Jurisdiction and Powers of the High Court (India) – Explained!

The High Court of a State enjoys certain jurisdictions throughout the State. The Parliament may make a provision for a common High Court for two or more States or extend the jurisdiction of a High Court to one or more Union Territories.

The jurisdiction of Calcutta High Court extends to the Andaman and Nicobar Islands and the Kerala High Court has jurisdiction over Laccadive, Minicoy and Amindivi Islands.

Haryana and Punjab have a common High Court at Chandigarh. The Constitution does not attempt a detailed classification of different types of jurisdiction of the High Courts as it has done in case of the Supreme Court.

This is mainly because of the fact that during the time of the framing of the Constitution, most of the High Courts in British governed provinces were functioning well.

Thus the jurisdiction and powers of the High Courts remained mutatis mutandis the same as under the Government of India Act, 1935.

Jurisdictions

The following are the jurisdictions and powers which the High Courts enjoy all over the country.

1. Original jurisdiction:

The Constitution of India does not give a detailed description of the original jurisdiction of the High Court. It is accepted that the original jurisdiction of a High Court is exercised by issue of Writs to any person or authority including Government.

Article 226 of the Constitution vests in the High Court the power to issue writs for the restoration of fundamental rights. It reads, “Notwithstanding anything in Article 32, every High Court shall have power, throughout the territories in relation to which it exercises jurisdiction, to issue to any person or authority, including in appropriate cases any Government, within those territories directions, orders or writs including writs in the nature of habeas corpus, mandamus, prohibition, quo warranto and certiorari, or any of them for the enforcement of any of the rights conferred by part III and for any other purpose”.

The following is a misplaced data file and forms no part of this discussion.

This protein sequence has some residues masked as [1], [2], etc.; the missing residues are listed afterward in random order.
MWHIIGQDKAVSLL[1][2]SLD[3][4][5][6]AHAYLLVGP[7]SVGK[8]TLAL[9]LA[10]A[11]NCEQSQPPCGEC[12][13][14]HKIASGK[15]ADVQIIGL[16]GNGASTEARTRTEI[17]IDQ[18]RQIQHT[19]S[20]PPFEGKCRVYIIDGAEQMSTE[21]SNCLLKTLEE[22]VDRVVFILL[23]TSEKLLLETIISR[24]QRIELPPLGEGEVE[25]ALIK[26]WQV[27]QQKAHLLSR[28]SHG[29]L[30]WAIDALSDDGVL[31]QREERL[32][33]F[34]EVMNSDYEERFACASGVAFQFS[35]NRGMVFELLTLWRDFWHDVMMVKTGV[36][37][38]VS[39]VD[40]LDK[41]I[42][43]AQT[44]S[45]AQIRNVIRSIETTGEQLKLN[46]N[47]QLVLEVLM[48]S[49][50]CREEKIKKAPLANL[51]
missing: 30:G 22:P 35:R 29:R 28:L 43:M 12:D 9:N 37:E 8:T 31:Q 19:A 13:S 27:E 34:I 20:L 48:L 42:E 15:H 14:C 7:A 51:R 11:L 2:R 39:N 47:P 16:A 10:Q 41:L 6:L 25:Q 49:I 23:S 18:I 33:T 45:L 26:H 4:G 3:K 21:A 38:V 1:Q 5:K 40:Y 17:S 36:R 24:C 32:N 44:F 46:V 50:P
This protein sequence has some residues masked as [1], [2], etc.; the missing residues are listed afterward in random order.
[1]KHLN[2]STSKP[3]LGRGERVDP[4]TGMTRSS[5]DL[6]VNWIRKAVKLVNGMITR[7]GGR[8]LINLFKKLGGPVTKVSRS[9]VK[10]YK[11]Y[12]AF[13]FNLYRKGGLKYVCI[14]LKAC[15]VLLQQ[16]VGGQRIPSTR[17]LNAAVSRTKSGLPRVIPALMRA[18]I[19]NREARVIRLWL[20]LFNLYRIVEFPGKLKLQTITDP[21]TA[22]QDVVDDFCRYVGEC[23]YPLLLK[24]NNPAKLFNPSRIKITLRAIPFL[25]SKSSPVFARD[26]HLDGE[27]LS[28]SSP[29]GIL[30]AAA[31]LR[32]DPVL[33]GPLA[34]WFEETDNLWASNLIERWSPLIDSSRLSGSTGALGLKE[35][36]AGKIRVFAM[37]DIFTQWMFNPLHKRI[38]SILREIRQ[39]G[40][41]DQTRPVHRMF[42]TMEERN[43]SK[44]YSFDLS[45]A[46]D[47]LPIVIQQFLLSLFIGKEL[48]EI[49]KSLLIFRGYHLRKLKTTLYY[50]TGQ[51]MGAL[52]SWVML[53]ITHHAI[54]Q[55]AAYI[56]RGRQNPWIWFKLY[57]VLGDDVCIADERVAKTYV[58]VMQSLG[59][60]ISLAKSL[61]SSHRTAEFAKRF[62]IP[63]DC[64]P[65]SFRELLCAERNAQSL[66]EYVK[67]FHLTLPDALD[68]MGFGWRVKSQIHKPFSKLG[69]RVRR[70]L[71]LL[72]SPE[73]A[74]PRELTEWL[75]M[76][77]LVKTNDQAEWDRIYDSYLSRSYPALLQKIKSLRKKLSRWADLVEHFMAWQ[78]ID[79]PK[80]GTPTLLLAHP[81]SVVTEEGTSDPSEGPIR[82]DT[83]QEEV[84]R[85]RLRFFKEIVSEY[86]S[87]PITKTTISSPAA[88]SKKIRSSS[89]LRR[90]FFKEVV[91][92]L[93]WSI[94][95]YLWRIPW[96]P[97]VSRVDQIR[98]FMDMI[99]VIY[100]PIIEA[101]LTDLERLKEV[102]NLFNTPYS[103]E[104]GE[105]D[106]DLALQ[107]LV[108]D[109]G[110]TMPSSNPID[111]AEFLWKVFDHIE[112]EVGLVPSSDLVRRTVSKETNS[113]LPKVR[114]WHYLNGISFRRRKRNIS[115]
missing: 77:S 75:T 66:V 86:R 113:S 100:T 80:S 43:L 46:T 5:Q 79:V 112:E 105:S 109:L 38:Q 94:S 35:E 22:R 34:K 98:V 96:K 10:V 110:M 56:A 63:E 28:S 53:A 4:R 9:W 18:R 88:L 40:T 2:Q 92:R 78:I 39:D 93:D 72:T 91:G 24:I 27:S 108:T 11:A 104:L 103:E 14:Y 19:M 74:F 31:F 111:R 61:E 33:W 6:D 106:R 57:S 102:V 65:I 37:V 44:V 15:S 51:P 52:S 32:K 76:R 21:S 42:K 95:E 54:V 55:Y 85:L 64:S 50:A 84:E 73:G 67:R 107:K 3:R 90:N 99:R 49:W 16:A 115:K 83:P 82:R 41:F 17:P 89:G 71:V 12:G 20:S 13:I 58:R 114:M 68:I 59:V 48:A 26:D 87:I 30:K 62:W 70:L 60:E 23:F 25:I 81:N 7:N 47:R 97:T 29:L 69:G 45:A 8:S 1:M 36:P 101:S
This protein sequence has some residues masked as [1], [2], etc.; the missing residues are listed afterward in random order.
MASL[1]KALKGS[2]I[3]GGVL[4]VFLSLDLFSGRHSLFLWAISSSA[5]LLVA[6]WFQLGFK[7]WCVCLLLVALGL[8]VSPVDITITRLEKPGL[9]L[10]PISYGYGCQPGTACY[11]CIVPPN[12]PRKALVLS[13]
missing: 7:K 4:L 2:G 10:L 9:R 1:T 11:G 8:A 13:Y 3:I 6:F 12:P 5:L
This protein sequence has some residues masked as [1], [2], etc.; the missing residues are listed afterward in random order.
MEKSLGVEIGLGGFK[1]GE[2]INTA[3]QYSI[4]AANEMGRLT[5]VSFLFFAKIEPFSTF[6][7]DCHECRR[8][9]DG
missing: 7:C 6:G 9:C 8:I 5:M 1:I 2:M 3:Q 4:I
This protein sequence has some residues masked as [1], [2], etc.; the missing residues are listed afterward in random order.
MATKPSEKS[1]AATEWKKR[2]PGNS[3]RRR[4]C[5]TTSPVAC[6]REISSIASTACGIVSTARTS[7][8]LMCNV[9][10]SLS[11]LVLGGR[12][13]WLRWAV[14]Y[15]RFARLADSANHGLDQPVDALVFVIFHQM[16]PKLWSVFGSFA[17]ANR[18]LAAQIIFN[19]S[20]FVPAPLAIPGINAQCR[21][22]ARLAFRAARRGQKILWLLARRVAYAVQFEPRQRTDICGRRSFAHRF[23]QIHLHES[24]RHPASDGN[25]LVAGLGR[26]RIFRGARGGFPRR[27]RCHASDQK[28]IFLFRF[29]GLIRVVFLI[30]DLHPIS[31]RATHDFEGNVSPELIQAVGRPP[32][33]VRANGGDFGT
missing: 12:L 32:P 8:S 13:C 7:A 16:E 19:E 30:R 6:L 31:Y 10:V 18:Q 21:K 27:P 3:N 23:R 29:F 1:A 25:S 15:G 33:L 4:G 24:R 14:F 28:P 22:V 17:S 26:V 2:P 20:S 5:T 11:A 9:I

This power of the High Court does not derogate the similar power conferred on the Supreme Court in Article 32 of the Constitution.

The original jurisdiction of the High Courts also extends to the matters of admiralty, probate, matrimonial and contempt of Court cases. The High Courts have also full powers to make rules to regulate their business in relation to the administration of justice. It can punish for its own contempt.

2. Appellate Jurisdiction

The appellate jurisdiction of High Court extends to both civil and criminal cases. In civil cases, its jurisdiction extends to cases tried by Courts of Munsifs and District judges. In the criminal cases it extends to cases decided by Sessions and Additional Sessions Judges.

Thus, the jurisdiction of the High Court extends to all cases under the State or federal laws.

Its jurisdiction can be enlarged by the Parliament and the State Legislature. The Parliament exercises exclusive power to make laws touching the jurisdiction and power of all Courts with respect to the subjects on which it is competent to legislate. It can also legislate on subjects enumerated in the Concurrent List.

Likewise a State Legislature has power to make laws touching the jurisdictions and powers of all Courts within the Stare with respect to all subjects enumerated in the State List and the Concurrent List. But as regards the subjects in the Concurrent List the Union law prevails in case of conflict.

Powers

Power of Superintendence:

A High Court has also the power of superintendence over all Courts and Tribunals except those dealing with the armed forces functioning in the State. In exercise of this power it may:-